This Is How Much Fish You Have To Eat To Get Enough Vitamin D
In a world of nutrition science and advice that seems riddled with conflicting opinions and open-ended questions, there's one fact you can hang your hat on: Vitamin D is important for a whole slew of body functions*—and almost none of us are getting enough. (An alarming 41% of American adults1 are clinically insufficient, meaning they're in the danger zone for straight-up deficiency—and the health consequences that come with it*.)
And though you might think your healthy eating habits excuse you from thinking too much about whether you're low in the sunshine vitamin, well, we've got a bit of a reality check for you: They don't.
You see, when it comes to vitamin D, the whole "food first" concept fails, says mbg director of scientific affairs Ashley Jordan Ferira, Ph.D., RDN. If we rely on natural food sources of vitamin D alone, 100% of Americans2 over the age of 2 fail to consume just 400 I.U. of vitamin D per day.
Just how much of a problem is that, really? A pretty big one. A little simple math based on landmark pharmacokinetic research3 reveals that we actually need a minimum of 3,000 I.U. per day to avoid vitamin D deficiency.* So, even if we all ate 400 I.U. of vitamin D per day, we'd still be less than 15% of the way there.
Plus, that's not even really the goal. Five thousand I.U. per day is what's truly necessary to achieve and maintain more optimal vitamin D status for life, according to collective science and clinical experts.*
Fish is supposed to be a good source of vitamin D.
In case you're still not sold on the fact that you're likely (OK, almost definitely) not getting enough vitamin D through food alone, allow us to paint a fishy picture for you.
Fish is touted as the best natural food source of vitamin D in the game. One tablespoon of cod liver oil provides 1,360 I.U. of vitamin D, while 3 ounces of farmed rainbow trout offers 645 I.U. and 3 ounces of sockeye salmon contains 570 I.U.
Compared to your next best vitamin D food sources—UV-exposed mushrooms (366 I.U. per serving; but that's vitamin D2, which is way less effective than D3) and fortified 2% milk (100 to 120 I.U. per serving)—fish really does seem impressive.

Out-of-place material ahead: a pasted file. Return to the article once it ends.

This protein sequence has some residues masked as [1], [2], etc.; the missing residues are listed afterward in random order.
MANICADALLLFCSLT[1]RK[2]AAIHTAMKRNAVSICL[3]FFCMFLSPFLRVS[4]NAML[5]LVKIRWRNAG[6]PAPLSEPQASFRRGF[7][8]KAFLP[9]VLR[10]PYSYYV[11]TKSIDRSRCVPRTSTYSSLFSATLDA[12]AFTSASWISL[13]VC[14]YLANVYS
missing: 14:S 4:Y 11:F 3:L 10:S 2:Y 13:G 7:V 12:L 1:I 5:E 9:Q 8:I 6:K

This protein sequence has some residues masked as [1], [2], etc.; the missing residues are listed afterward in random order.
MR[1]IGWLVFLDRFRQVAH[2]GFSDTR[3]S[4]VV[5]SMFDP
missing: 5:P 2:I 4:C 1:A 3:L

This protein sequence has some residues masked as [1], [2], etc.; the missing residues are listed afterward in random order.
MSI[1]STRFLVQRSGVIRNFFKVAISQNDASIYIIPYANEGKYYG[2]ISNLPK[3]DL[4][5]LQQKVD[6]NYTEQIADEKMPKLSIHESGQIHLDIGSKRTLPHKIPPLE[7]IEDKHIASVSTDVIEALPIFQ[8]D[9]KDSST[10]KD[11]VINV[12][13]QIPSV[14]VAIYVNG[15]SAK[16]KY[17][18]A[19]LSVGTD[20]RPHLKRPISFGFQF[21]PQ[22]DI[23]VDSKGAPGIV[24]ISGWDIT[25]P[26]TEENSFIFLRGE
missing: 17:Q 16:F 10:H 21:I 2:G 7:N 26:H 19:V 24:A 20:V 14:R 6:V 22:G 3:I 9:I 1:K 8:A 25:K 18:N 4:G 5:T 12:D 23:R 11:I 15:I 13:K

Unfortunately, though, it only gets you so far. Even if you just aim for that minimum of 3,000 I.U. per day, a serving of cod liver oil makes the most impact, packing 45% of that daily need. However, trout only gets you about 22% of the way there—and salmon just 19%.
And if you were to aim for the ideal 5,000 I.U. per day? You'd have to eat nine servings of sockeye salmon or eight servings of rainbow trout—or you could glug back 4 tablespoons of cod liver oil (which somehow feels almost realistic in comparison)—in order to hit the mark. And as Ferira reminds us, "Don't forget about the ocean contaminants here. Loads of daily fish servings is probably more mercury, dioxins, furans, and PCBs than you want in your day."
How to get enough vitamin D.
Since relying on food alone for vitamin D is an exercise in futility (sorry, the truth hurts!), a daily vitamin D supplement really is necessary.* For that supplement to actually do its job for most normal-weight adults, it needs to check a couple of important boxes. Namely, it needs to provide vitamin D3 instead of vitamin D2 (again, D2 is less effective) and pack 5,000 I.U. of it.
And since vitamin D is a fat-soluble vitamin, look for a supplement that is formulated with healthy fats, like mbg's vitamin D3 potency+, which contains a combination of organic extra-virgin olive, flaxseed, and avocado oils. (For more suggestions, check out this list of our top vitamin D supplement picks.)
If you are pregnant, breastfeeding, or taking medications, consult with your doctor before starting a supplement routine. It is always optimal to consult with a health care provider when considering what supplements are right for you.
Lauren Del Turco, CPT is a freelance health and wellness writer, editor, and content strategist who covers everything from nutrition to mental health to spirituality. Del Turco is also an ACE-certified personal trainer. She graduated from The College of New Jersey with a Bachelor of Arts in English and Creative Writing. When she’s not on deadline, you’ll find Del Turco hiking with her dogs, experimenting with new plant-based recipes, or curled up with a book and tea.